Orphaned Rover Still Available After Auction

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Rover exterior.

Editor’s Note: Buddy’s Antique Auction in Arab, Alabama might not be the first place you’d look to buy a genuine Lunar Rover — but it should be! The salvaged LRV recently in the news was scheduled for auction on November 21.

By DMS: Around 20 people turned up for today’s auction, including the seller, the auction house staff, and the three looky-loos I brought. Only five of us signed up to bid. I was #1. There was also an online auction open, but there wasn’t any noticeable activity from that.

One of the bidders asked a lot of questions about authentication before the auction. They don’t have a full chain of custody and the retired NASA employee who confirmed the origin by comparison to historic photos had not worked with the prototype when it was at MSFC.

We got a late start, with the auction starting at closer to 12:30 than noon. Bidding started at $25,000 and ended at $30,000 which did not meet the reserve. I have no idea what the reserve was. At the beginning of the auction, we were told we’d find out at the end of the auction, but that information wasn’t included.

As it stands, the auctioneer told us that we were welcome to make an offer directly to the seller. During the auction, we were told someone overseas had offered $250,000 for it, so I certainly won’t be making an offer.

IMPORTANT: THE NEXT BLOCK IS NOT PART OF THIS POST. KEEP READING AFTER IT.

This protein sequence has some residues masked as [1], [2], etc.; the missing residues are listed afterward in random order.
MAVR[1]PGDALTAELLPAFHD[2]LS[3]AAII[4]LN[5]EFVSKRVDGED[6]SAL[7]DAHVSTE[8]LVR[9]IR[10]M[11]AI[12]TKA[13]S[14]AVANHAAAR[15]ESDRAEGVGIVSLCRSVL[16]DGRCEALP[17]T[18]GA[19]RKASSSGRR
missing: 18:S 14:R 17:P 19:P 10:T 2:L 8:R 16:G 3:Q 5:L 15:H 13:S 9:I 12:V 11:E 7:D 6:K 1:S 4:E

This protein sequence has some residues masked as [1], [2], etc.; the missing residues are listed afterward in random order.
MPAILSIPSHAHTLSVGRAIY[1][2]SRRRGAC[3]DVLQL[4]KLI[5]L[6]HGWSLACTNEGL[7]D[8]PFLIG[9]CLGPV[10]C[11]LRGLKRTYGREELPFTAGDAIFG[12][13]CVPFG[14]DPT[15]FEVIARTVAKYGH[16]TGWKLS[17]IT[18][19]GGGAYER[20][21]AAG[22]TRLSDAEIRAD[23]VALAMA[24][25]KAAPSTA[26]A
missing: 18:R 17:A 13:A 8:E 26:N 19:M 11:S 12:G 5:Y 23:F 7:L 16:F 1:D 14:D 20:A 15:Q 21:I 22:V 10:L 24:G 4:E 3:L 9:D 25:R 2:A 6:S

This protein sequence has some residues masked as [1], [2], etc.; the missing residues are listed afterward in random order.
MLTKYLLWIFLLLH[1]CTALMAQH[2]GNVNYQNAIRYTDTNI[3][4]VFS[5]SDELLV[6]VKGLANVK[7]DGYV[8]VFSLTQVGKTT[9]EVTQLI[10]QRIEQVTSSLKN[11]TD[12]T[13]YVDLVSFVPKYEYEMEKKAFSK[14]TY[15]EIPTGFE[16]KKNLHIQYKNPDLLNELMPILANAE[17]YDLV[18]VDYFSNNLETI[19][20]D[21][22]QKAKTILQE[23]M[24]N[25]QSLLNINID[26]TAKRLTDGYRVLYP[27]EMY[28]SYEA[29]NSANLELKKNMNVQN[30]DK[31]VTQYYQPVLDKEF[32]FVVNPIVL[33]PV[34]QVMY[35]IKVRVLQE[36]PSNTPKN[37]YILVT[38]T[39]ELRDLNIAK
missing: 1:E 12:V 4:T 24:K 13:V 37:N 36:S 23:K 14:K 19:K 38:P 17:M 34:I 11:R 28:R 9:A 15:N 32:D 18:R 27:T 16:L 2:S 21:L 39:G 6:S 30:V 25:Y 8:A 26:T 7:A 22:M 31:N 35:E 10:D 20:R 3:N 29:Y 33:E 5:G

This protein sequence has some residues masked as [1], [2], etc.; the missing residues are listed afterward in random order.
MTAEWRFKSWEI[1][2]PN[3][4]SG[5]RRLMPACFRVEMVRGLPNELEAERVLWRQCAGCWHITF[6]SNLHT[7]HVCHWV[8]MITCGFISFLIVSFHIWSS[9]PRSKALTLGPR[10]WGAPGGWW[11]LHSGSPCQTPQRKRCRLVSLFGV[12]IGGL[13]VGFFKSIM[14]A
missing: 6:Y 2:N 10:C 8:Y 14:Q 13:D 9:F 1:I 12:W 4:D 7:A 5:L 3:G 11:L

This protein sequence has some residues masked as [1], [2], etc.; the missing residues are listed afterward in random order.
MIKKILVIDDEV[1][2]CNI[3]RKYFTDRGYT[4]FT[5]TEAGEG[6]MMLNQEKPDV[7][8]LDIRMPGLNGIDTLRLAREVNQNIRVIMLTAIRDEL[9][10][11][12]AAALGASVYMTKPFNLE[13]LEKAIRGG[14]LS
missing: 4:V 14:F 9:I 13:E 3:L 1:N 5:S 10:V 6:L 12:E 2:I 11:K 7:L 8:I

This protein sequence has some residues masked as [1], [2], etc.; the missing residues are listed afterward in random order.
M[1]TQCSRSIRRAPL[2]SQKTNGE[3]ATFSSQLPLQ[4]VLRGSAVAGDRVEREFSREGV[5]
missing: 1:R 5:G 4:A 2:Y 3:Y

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DMS looking over the provided documentation.

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A look at the remaining interior structure.

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The view from the back row during the auction.

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Close-up of what is left of the electronics.

12 thoughts on “Orphaned Rover Still Available After Auction

  1. I’m not sure of the appeal of this alleged lunar rover. I don’t think any of the rovers that went to the moon were ever brought back, so this thing never went to the moon. Perhaps if it had been used in training, it might have some appeal.

    Or it could be a piece of random junk that resembles a lunar rover.

  2. Dave, I suspect the sellers aren’t making a distinction between the value of flight, test, and concept vehicles. To the local area, IF it’s real, it has some value as part of our history. But even that value is an order of magnitude lower than the opening bid.

    Jim, sadly, if anything, that coverage may have convinced the owner that he should hold out for a better price.

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  4. Compare that Lunokhod 2 (actually on the moon), sold for $68,500 back in 1993 to Richard Garriott, a.k.a. Lord British, creator of the Ultima video games.

  5. Yeah, this is only historical in the sense that every nut and bolt that NASA has ever bought is ‘historical’.


    Why is there a license plate space on the back? Did they put license plates on the rovers? Was this supposed to be street legal?

    Lunarian cops are infamous for their revenue-oriented “traffic enforcement.” It just made sense to be compliant.

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